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Fourteen letters written by Charles Dickens between 1849 and 1854 were sold at auction today in Tavistock, Devon (UK). The most expensive of them sold for 5,000 pounds sterling (about $7,500) and they will all stay in the UK, with many being bought by public institutions and museums. More from the BBC News.
These letters were found tucked inside a book owned by a direct descendent of Georgina Morson, governess of a women\'s refuge founded by Dickens in 1847.
USA Today has a Story on how more and more writers are trying to generate sales by connecting with reading groups either by phone or in person. It\'s great for the authors to connect with their fans and get feedback, cheers and jeers.
\"If I can talk to you for 400 pages, you should have the right to talk back to me for a paragraph,\" says Harlan Coben. The author of seven previous mysteries, his new thriller, Tell No One, hit stores Tuesday. \"It\'s easy to pretend you\'re jaded but I really get a kick out of hearing from readers.\"
Nicholson Baker was interviewed about Doublefold: Libraries and the Assault on Paper this afternoon on the inimitable KCRW\'s show \"Bookworm.\" The show should be available as a Real Audio file from the \"Bookworm\" site sometime in the next few days.
NPR is running a neat series called Favorite Books NPR Special Correspondent Susan Stamberg talks with famous authors about the books they most prize. Each Tuesday in June, listen to Stamberg\'s author interviews on Morning Edition.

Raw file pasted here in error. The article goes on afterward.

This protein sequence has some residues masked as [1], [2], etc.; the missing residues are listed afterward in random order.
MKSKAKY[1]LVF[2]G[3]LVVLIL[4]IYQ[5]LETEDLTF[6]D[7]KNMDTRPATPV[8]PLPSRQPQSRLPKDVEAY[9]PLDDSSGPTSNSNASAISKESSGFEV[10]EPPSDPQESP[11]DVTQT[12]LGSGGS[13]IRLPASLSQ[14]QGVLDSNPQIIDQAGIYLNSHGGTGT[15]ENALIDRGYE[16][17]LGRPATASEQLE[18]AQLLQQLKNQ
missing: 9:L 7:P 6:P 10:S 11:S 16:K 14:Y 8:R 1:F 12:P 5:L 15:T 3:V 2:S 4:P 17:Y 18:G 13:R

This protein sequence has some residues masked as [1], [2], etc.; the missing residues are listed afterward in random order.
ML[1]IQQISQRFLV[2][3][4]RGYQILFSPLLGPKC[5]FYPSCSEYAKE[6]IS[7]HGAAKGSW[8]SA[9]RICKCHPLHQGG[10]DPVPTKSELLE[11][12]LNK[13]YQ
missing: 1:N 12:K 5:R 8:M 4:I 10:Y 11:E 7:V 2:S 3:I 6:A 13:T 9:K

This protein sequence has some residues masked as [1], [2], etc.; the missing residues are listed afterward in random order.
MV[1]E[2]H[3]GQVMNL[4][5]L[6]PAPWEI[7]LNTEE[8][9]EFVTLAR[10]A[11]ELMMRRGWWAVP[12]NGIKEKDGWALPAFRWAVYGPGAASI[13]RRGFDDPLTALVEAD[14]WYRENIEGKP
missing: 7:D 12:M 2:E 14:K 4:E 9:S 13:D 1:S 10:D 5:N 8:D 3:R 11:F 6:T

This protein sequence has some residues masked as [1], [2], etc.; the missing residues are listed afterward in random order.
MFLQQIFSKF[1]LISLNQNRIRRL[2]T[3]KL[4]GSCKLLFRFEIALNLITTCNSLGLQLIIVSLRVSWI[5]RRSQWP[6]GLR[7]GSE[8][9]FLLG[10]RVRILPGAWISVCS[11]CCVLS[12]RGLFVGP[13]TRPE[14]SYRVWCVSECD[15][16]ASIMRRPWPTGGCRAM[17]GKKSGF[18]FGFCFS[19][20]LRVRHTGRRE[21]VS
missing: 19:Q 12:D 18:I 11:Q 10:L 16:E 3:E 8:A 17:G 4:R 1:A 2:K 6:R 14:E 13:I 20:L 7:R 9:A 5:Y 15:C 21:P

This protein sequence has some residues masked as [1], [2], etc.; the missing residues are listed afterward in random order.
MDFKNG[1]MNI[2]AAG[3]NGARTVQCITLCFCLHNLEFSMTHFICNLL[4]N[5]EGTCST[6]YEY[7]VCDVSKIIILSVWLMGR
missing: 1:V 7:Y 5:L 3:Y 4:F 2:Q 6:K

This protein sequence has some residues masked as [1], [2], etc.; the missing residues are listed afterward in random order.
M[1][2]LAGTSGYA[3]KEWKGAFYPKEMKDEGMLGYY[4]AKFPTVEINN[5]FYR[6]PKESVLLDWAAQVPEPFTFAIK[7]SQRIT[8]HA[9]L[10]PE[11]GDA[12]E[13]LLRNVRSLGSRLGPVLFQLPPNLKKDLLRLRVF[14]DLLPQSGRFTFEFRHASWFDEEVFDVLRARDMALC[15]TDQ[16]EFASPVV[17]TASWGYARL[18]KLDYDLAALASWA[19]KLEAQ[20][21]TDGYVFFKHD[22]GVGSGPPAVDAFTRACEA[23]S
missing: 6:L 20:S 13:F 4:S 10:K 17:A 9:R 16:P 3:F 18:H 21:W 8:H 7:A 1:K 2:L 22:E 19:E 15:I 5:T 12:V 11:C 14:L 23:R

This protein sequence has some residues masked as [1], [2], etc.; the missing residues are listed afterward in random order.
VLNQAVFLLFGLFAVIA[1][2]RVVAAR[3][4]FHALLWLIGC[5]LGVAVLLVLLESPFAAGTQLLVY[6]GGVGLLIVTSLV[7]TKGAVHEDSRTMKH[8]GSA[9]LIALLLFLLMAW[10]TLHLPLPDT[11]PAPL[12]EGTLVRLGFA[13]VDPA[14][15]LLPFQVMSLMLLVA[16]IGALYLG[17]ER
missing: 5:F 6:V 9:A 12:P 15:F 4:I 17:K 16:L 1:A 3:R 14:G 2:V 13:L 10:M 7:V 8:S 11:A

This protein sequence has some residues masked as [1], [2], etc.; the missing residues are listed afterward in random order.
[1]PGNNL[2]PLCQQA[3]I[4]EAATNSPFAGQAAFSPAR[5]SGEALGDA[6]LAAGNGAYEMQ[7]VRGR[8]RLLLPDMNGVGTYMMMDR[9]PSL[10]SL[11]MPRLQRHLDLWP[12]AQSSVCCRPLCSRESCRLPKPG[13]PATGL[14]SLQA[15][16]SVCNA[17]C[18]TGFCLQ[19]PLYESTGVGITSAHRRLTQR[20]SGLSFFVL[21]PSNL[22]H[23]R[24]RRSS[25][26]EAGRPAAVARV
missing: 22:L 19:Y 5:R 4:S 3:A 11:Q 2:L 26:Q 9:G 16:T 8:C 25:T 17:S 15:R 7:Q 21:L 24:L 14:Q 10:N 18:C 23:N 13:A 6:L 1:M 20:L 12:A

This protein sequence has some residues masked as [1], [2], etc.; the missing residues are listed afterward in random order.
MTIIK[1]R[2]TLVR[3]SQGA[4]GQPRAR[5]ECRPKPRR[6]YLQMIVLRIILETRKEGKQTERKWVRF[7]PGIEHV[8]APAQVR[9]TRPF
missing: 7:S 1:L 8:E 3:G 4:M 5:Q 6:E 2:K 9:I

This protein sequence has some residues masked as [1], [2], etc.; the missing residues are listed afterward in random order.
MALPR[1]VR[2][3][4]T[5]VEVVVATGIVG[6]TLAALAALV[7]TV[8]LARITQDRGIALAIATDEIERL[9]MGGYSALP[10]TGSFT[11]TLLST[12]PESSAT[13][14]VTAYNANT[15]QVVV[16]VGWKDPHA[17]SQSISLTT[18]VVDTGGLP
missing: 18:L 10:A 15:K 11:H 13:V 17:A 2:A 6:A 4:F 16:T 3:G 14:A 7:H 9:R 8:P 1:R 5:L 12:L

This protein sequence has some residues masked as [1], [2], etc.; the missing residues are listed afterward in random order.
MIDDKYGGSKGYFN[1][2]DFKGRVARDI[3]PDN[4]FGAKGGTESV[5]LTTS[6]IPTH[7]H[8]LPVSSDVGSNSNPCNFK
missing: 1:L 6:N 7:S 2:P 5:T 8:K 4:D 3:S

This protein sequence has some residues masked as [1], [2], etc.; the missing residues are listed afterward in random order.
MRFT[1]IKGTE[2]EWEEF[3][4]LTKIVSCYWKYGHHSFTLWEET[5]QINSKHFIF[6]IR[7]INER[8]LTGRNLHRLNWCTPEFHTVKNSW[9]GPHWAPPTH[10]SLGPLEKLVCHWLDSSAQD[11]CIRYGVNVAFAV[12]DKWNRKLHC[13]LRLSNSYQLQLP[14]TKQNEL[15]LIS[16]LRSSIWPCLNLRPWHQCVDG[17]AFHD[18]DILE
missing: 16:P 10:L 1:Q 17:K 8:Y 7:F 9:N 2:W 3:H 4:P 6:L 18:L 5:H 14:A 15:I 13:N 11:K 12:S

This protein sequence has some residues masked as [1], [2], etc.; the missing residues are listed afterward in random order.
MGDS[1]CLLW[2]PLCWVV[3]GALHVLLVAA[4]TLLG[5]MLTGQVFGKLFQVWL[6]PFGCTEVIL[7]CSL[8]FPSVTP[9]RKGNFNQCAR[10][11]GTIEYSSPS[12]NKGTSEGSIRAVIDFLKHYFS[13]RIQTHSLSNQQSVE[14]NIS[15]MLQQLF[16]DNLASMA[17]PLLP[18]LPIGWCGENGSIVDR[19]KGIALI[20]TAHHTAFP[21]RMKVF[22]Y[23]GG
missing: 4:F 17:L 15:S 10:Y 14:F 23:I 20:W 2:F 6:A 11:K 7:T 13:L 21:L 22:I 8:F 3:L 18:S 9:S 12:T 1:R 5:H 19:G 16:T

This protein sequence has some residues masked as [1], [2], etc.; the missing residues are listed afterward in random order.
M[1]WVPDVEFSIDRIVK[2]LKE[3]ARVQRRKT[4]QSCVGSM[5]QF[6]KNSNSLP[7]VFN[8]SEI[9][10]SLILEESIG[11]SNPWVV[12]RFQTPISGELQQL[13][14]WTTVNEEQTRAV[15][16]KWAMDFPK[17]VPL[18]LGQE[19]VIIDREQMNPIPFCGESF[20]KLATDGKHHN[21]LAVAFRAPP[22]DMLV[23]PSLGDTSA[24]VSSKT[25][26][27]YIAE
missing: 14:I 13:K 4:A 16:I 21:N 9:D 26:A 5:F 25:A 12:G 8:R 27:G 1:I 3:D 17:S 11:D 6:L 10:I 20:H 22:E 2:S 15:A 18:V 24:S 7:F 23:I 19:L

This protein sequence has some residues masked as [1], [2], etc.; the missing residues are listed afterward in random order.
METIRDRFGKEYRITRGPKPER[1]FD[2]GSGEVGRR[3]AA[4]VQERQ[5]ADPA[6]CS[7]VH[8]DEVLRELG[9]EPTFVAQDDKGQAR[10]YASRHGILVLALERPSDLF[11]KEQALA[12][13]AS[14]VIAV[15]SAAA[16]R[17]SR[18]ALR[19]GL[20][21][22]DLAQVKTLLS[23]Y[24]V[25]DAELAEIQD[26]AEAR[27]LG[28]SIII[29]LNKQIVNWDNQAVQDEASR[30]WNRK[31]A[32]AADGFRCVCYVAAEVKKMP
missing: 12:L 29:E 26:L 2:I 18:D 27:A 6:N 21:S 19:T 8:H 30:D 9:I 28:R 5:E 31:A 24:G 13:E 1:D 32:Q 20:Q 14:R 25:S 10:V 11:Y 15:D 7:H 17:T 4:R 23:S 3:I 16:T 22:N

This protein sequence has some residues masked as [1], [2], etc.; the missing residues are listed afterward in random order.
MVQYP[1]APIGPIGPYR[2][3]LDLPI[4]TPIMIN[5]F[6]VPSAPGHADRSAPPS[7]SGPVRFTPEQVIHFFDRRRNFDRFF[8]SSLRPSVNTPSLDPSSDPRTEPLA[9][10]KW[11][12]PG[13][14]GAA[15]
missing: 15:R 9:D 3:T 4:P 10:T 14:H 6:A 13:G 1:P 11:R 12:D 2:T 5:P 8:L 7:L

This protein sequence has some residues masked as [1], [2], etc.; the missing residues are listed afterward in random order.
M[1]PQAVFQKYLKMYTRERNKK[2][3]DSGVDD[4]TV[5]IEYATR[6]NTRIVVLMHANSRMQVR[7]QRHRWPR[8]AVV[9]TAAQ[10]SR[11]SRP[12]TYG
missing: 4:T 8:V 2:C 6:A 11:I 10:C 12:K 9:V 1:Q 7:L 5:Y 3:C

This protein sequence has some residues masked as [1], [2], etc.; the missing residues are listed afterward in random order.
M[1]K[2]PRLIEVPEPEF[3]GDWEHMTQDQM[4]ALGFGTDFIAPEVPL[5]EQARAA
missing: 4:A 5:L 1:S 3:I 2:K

Some of the authors include Barry Lopez, Francesca Lia Block, Paule Marshall and Walter Mosley.
I\'m way beind on everything here, so you probably already heard, but I feel the need to post this anyways.
Bob Cox sent along This Great Tribute as well.
Lee Hadden Writes:\"On today\'s \"Morning Edition\" talk show on National Public Radio, there
was an account of the librarian and author James Still.
The web page.\"
\"Remembering Writer James Still -- Host Bob Edwards talks
with professor Ted Olson about the works of Appalachian
writer James Still, who died at 94 this weekend. Still\'s
work was widely popular in the 1930\'s, but he never
received as much notoriety as other writers of the time.
Now a new collection of his poetry will be published by The
University Press of Kentucky in June. It\'s called \"From the
Mountain, From the Valley.\"
According to Wired...
Tens of thousands of freelance writers, photographers and illustrators eagerly await the outcome of Tasini et al vs. The New York Times et al, which, after seven years in lower courts, will finally be argued before the Supreme Court next week. [more...]
Jud writes \"The egregious Nicholson \"automation-is-a-money-pit\" Baker burps and gets into mass market at The New Yorker, while correctives to his hysteria, like the fine one in First Monday by Richard J. Cox (firstmonday.org), languish in relative online obscurity.
Nicholson still doesn\'t realize that automation is the key to his dream: guaranteeing preservation of last copies. For a much earlier-- and tongue-in-cheek--reply to Baker (I submitted it to the New Yorker, but for some reason they didn\'t run it) see \"Malodorous Catalog\" at librarians.freeservers.com \"
\"In my last year at Hallmark we finally began putting verses on computer. They had to assign a 4 digit serial number to each sentiment, for each area of feeling.\"
Ah, I just love 432543\'s Day.... the flowers.. the candy...